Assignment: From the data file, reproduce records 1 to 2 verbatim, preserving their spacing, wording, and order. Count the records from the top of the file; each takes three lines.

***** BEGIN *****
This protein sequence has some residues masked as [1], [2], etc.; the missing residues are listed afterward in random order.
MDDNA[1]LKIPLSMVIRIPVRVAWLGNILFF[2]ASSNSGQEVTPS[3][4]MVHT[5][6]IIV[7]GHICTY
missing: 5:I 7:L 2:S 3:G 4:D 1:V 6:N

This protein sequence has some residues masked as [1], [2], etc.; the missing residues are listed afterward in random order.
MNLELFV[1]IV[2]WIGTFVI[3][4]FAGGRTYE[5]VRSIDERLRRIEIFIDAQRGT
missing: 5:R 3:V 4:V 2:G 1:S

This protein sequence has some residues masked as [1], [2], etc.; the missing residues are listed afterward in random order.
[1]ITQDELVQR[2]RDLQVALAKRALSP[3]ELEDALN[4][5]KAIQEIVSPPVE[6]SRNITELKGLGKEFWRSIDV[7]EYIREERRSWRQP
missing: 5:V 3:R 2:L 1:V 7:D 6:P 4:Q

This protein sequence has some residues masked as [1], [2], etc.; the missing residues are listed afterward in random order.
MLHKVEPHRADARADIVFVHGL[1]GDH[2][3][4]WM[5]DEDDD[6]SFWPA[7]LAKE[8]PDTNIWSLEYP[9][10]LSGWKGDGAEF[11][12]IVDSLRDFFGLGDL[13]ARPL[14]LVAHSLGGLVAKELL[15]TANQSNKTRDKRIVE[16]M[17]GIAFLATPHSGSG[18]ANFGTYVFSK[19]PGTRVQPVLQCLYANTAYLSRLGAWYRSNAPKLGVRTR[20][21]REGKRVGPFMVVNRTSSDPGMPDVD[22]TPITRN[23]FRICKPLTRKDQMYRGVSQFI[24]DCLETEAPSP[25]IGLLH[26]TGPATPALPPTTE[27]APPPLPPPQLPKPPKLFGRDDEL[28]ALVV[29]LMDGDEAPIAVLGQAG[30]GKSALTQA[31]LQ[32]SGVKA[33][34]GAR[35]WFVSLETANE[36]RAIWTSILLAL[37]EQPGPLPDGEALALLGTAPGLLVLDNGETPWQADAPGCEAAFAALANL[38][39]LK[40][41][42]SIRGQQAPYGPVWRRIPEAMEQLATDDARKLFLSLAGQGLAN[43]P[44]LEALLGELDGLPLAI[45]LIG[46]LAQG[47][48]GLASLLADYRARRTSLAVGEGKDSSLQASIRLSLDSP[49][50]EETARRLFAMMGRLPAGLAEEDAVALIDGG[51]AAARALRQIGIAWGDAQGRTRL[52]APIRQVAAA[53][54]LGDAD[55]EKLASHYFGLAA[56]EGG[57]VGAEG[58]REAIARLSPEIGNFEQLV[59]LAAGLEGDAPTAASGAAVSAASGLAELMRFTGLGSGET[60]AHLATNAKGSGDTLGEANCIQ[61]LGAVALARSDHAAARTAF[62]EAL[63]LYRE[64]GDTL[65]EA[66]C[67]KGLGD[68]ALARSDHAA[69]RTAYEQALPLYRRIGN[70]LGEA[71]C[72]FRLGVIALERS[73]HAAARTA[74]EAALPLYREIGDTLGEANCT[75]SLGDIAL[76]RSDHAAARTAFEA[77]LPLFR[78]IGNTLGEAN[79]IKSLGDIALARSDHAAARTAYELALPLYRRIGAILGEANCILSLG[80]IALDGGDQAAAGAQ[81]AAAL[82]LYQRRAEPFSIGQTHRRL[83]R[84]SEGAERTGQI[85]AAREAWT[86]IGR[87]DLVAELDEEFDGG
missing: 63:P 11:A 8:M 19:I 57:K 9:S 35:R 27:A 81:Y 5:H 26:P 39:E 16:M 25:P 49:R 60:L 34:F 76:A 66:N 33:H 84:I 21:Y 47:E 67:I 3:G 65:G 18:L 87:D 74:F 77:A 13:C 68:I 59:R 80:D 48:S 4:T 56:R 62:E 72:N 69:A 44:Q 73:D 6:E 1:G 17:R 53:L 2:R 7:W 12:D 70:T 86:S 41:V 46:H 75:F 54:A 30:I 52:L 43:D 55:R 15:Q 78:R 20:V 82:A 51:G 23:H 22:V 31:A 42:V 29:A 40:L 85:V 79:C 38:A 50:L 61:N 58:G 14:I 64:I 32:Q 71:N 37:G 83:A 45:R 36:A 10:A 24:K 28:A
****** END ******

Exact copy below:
This protein sequence has some residues masked as [1], [2], etc.; the missing residues are listed afterward in random order.
MDDNA[1]LKIPLSMVIRIPVRVAWLGNILFF[2]ASSNSGQEVTPS[3][4]MVHT[5][6]IIV[7]GHICTY
missing: 5:I 7:L 2:S 3:G 4:D 1:V 6:N

This protein sequence has some residues masked as [1], [2], etc.; the missing residues are listed afterward in random order.
MNLELFV[1]IV[2]WIGTFVI[3][4]FAGGRTYE[5]VRSIDERLRRIEIFIDAQRGT
missing: 5:R 3:V 4:V 2:G 1:S